Video games are almost as dangerous to public health as cigarettes?

A new study suggests video games are almost as danger to public health as cigarettes. But as Don Reisinger points out, that argument is ludicrous.

Doom
More anti-gaming garbage Gamespot

According to a new study that will be featured in the Journal of Adolescent Health, "Exposure to violent electronic media has a larger effect than all but one other well known threat to public health." And what exactly is that threat, you ask? "Cigarette smoking."

According to L. Rowell Huesmann of the University of Michigan, "The research clearly shows that exposure to virtual violence increases the risk that both children and adults will behave aggressively."

And yet, Mr. Huesmann and the gang only cite their proof from a collection of studies performed over the past 50 years. And while this may prove to be somewhat helpful in maintaining their fight against "violent" video games, I think it has everything to do with a fear of change. After all, movies and other forms of media were cited in his study, and yet Huesmann focused on video games.

Invariably, the fight against video games always comes down to a discussion on children and what the future of this world will look like if children stay in constant contact with interactive violence. But unfortunately for these anti-video game zealots, the numbers don't back up their arguments.

Simply put, these people have no clue.

If Mr. Huesmann took the time to evaluate the Bureau of Justice Statistics on violent crimes, he probably would have found that during the nineties when such violent titles as Doom, Duke Nukem 3D and Quake hit shelves, total violent crimes dropped by 12 points per 1,000 people. Even worse, all of these games that should have increased the amount of murders didn't do anything of the sort: the murder rate has stayed constant over the past 30 years.

Worse, Mr. Huesmann stated that children are the people we should worry about and an astounding "83 percent" of homes with children currently have video games units.

But it's this argument that I have the biggest problem with. Why does this study presuppose that children are the most common video game players? Didn't Huesmann find that the average of video game players is actually 33 years old and that player has been playing for an average of 12 years? Also, did he forget that the average age of a video game buyer is 38 years old, which would suggest parents know what kind of games their children are playing?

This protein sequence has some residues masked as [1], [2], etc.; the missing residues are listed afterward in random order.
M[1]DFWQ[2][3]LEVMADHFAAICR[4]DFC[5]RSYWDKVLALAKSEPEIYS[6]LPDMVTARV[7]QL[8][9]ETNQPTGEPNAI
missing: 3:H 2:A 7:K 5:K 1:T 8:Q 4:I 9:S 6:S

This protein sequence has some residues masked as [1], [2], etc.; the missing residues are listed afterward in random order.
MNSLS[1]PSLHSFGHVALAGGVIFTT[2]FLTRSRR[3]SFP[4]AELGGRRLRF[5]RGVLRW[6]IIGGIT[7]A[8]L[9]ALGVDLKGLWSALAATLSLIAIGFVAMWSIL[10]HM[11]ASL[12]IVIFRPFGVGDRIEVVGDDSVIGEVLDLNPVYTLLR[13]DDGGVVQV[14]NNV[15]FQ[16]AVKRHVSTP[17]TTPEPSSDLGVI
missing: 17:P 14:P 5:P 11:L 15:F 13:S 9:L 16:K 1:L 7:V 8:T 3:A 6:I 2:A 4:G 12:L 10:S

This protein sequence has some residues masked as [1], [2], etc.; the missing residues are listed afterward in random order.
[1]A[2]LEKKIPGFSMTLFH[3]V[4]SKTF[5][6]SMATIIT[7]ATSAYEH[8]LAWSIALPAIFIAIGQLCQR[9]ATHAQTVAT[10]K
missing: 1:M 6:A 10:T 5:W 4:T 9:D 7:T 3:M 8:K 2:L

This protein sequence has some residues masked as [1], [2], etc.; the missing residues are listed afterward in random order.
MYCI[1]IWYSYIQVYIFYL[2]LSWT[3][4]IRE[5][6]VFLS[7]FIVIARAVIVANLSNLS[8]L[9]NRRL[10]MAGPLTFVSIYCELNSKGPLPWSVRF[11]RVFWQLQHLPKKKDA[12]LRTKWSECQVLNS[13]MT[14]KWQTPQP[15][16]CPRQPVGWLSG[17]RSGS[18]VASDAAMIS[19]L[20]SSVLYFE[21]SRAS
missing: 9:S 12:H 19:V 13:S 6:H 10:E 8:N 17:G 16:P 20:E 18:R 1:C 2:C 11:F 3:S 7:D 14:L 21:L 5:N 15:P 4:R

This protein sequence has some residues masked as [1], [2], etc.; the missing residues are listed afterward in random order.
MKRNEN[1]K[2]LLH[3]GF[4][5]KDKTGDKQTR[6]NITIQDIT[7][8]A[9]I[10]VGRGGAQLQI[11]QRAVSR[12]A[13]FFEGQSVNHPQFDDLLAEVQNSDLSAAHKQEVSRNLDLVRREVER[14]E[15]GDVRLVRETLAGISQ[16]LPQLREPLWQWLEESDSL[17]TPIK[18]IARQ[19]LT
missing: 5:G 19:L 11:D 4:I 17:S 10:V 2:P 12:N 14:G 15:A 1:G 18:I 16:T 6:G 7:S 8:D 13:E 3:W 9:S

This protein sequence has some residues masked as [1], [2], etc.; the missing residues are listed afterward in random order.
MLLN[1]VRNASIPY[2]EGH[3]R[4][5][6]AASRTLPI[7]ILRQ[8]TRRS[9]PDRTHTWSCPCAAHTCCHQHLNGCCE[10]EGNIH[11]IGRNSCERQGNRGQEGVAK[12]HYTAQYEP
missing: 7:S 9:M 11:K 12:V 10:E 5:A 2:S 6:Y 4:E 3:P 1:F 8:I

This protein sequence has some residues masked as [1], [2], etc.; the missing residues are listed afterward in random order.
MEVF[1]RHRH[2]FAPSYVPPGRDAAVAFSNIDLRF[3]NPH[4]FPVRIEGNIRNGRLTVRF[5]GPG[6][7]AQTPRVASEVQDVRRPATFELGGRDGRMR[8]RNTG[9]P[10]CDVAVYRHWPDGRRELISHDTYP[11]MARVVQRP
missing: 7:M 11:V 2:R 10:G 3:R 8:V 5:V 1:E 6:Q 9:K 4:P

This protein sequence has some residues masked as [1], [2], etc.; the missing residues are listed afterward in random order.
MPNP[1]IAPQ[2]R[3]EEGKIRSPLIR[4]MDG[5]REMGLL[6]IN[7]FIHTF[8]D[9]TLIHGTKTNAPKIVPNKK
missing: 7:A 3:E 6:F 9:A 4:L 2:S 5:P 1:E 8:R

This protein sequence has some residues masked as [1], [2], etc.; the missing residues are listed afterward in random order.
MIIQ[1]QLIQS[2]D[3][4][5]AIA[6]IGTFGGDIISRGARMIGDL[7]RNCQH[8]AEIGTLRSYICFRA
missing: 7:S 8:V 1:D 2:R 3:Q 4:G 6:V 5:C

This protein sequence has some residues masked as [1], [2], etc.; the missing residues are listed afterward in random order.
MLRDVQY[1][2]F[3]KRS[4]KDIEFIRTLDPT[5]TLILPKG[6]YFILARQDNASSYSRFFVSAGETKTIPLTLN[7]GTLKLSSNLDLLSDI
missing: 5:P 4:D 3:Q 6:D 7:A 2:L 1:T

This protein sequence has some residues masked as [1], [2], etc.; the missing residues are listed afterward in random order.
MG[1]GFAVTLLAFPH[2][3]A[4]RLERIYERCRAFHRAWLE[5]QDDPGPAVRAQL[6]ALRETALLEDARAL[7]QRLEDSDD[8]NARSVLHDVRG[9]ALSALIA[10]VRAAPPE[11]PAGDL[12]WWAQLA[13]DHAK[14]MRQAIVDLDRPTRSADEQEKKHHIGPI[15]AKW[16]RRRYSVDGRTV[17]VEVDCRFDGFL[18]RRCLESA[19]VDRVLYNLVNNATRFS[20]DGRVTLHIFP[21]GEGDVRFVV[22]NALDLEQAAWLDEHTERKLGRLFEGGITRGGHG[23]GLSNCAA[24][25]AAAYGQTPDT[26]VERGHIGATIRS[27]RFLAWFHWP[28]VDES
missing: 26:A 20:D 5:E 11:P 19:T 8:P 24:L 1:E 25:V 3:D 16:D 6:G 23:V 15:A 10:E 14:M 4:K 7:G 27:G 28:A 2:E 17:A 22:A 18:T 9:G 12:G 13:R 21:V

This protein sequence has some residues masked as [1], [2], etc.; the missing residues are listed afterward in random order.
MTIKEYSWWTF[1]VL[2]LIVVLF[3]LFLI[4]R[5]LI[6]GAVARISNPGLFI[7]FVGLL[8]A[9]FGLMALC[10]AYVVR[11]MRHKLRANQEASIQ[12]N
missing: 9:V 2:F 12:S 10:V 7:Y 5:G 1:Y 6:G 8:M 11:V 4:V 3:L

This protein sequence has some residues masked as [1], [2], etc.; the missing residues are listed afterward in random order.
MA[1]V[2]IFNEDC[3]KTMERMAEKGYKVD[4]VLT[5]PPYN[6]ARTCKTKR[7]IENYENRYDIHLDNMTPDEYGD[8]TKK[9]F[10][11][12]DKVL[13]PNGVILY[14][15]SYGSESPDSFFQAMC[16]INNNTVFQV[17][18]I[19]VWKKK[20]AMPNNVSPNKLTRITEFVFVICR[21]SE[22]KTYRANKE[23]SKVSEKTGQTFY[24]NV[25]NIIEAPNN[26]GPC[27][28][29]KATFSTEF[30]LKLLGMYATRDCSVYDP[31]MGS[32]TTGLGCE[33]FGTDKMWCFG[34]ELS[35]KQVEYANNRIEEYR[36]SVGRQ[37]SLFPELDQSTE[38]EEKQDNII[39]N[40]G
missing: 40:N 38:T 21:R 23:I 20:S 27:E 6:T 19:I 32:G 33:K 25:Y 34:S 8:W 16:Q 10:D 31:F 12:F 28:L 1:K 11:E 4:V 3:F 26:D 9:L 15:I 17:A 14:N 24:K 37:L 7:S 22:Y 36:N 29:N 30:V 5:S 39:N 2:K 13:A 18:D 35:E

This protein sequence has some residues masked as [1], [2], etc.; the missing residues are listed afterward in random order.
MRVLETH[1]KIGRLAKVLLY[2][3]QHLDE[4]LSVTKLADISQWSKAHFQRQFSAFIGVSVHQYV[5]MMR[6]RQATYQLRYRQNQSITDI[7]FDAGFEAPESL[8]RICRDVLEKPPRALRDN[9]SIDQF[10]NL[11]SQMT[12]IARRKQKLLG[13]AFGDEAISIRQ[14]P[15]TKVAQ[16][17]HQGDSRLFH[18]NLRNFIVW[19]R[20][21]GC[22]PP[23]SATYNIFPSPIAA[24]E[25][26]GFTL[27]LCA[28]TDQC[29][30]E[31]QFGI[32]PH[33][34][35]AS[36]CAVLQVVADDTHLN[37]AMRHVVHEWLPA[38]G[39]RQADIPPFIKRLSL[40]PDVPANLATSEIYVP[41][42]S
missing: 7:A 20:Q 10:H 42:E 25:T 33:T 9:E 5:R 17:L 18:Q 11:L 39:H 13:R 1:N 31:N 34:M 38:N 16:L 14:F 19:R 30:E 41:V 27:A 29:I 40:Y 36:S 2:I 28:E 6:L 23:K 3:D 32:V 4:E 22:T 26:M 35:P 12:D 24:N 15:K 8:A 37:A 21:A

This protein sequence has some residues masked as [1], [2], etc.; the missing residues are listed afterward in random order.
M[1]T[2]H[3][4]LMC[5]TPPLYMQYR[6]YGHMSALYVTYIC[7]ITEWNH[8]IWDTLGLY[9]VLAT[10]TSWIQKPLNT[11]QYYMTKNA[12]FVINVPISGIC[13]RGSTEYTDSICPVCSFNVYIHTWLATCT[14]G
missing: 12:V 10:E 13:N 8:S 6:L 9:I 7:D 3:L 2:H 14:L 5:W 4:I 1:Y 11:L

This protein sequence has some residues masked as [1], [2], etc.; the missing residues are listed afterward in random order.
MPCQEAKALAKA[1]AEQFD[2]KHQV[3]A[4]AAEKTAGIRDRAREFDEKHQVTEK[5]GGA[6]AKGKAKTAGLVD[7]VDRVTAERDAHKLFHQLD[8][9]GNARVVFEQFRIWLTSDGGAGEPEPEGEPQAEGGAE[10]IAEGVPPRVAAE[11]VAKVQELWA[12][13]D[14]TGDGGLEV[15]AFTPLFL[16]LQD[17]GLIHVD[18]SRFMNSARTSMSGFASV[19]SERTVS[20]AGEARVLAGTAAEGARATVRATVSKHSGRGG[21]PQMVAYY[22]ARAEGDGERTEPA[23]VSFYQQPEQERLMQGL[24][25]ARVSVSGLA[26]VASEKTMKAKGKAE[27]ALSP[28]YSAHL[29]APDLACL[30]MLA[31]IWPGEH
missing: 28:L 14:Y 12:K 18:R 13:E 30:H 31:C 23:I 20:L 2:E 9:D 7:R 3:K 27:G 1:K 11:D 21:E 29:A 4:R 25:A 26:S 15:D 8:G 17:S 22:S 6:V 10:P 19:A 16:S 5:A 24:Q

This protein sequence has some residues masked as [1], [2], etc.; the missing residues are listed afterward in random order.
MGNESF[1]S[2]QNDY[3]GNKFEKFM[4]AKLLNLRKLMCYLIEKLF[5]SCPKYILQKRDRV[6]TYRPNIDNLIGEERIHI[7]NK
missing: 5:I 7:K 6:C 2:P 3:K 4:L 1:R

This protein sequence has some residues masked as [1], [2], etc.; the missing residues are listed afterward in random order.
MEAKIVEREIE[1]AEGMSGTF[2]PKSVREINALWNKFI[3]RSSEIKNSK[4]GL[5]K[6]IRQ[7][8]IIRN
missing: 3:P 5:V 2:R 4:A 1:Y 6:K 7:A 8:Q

And to solidify that point, did this study mention that 86 percent of children report that their parents gave them permission to play certain games?

Now, it should be noted that I'm not trying to suggest that this newest study is not documented well or is in some way erroneous. All that I'm trying to suggest is maybe this study is pure garbage.

After all, it took me under an hour to find the statistics mentioned above that quite easily refute this study's claim that violence is on the rise because of video games. And yet, the researchers somehow forgot to include these statistics in their findings? To make matters worse, I even proved violence isn't on the rise at all.

Suffice it to say, yet another study has hit a so-called "reputable journal" and once again it proves one simple fact: people don't understand the nature of human beings or video games.

As I've mentioned here before, I have played video games my entire life and although I was a fan of Doom and enjoyed every second of Quake, I never felt the urge to rob a gun store and shoot up my school. And if we look at the statistics of the day, I think we can say with a high degree of certainty that most gamers are the same way.

Make sure you classify this newest study as it is -- pure and unadulterated crap.

About the author

Don Reisinger is a technology columnist who has covered everything from HDTVs to computers to Flowbee Haircut Systems. Besides his work with CNET, Don's work has been featured in a variety of other publications including PC World and a host of Ziff-Davis publications.

 

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